People in Casual Relationships More Likely to Use Condoms
People having sex with casual partners are more than twice as likely to use condoms.
People having sex with casual partners are more than twice as likely (85 percent) to use condoms as people in committed relationships (36 percent), says a new study.
Researchers from McMaster University peered into the most intimate moments of sexually active women and men across Canada to ask if they're using condoms, all in an effort to gather data that could inform decisions around public health and sex education.
For the study, published in the journal PLOS ONE, the researchers looked at penile-vaginal intercourse, a broad area that has been under-explored in recent decades.
The study found that condom use is greater among more educated people (50 per cent of college and university graduates) and among people who have received some kind of instruction in how to use condoms. (50 per cent of those who have received instruction)
"The indications that condom education is associated with increased condom usage is an important reminder, if that education did not exist, condom use would decline and risk would rise," said the study's lead researcher Tina Fetner from McMaster University in Canada.
In the study, researchers surveyed 2,300 people, balanced to mirror the gender, age, linguistic, educational, minority and regional make-up of Canada itself.
The survey included adults who have had intercourse at least 10 times in the last six months.
The survey revealed that 30 percent of Canadians use condoms in penile-vaginal intercourse. Use is highest among young adults. (71 percent among 18- to 35-year-olds).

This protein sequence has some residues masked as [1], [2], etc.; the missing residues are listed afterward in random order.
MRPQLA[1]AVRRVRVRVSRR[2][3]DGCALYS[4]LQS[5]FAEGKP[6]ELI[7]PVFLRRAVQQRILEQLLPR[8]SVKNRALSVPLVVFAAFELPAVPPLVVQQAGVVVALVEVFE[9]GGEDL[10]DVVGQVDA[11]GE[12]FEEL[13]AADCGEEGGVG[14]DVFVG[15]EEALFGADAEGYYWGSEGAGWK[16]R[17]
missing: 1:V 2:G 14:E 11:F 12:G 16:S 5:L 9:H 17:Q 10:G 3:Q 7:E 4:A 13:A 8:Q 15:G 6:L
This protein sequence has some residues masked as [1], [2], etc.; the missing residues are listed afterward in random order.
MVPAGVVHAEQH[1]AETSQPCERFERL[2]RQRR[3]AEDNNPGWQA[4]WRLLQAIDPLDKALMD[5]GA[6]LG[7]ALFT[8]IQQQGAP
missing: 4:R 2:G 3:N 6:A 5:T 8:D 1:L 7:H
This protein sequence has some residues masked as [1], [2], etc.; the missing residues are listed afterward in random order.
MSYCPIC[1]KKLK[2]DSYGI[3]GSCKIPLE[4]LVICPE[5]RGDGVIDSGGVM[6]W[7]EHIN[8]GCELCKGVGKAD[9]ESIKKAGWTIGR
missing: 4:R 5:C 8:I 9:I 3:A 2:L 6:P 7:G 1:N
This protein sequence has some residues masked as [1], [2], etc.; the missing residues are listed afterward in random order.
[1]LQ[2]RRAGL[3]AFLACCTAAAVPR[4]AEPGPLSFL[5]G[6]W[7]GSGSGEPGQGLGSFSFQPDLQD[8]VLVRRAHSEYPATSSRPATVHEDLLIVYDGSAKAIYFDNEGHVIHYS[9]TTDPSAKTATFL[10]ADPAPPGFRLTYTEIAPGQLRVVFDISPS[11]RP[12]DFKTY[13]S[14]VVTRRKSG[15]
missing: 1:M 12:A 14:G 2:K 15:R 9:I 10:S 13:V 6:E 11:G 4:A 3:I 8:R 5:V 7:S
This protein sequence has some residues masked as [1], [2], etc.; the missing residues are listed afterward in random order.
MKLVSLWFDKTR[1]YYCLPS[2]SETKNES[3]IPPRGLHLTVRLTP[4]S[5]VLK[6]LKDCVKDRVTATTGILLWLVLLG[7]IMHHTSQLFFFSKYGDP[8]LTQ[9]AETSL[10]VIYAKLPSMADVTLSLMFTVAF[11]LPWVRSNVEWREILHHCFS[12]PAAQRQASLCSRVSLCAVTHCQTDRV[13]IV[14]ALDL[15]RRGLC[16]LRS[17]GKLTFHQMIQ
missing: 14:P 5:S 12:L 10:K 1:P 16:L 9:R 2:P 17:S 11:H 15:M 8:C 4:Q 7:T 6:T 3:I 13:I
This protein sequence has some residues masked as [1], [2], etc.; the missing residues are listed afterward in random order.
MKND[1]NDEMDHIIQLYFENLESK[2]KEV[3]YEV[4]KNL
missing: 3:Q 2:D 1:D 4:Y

Men who have been diagnosed with sexually-transmitted infections are about three times more likely to never use condoms than men who haven’t received an STI diagnosis, the study said.
"The conclusion in the field is that there is a group of people who are just risk-takers, who are more likely to get STIs and continue with their risky behaviour," said Fetner.
According to the study, men from visible minority groups are much more likely (67 per cent) than white men (40 per cent) to use condoms.
In later stages, the research team plans to survey people in other countries where data is lacking, and to analyse how the results compare to existing policies that might be changed to minimize STIs and unwanted pregnancies through improved condom use.
(This story was auto-published from a syndicated feed. No part of the story has been edited by FIT .)
(This story was published from a syndicated feed. Only the headline and picture has been edited by FIT)
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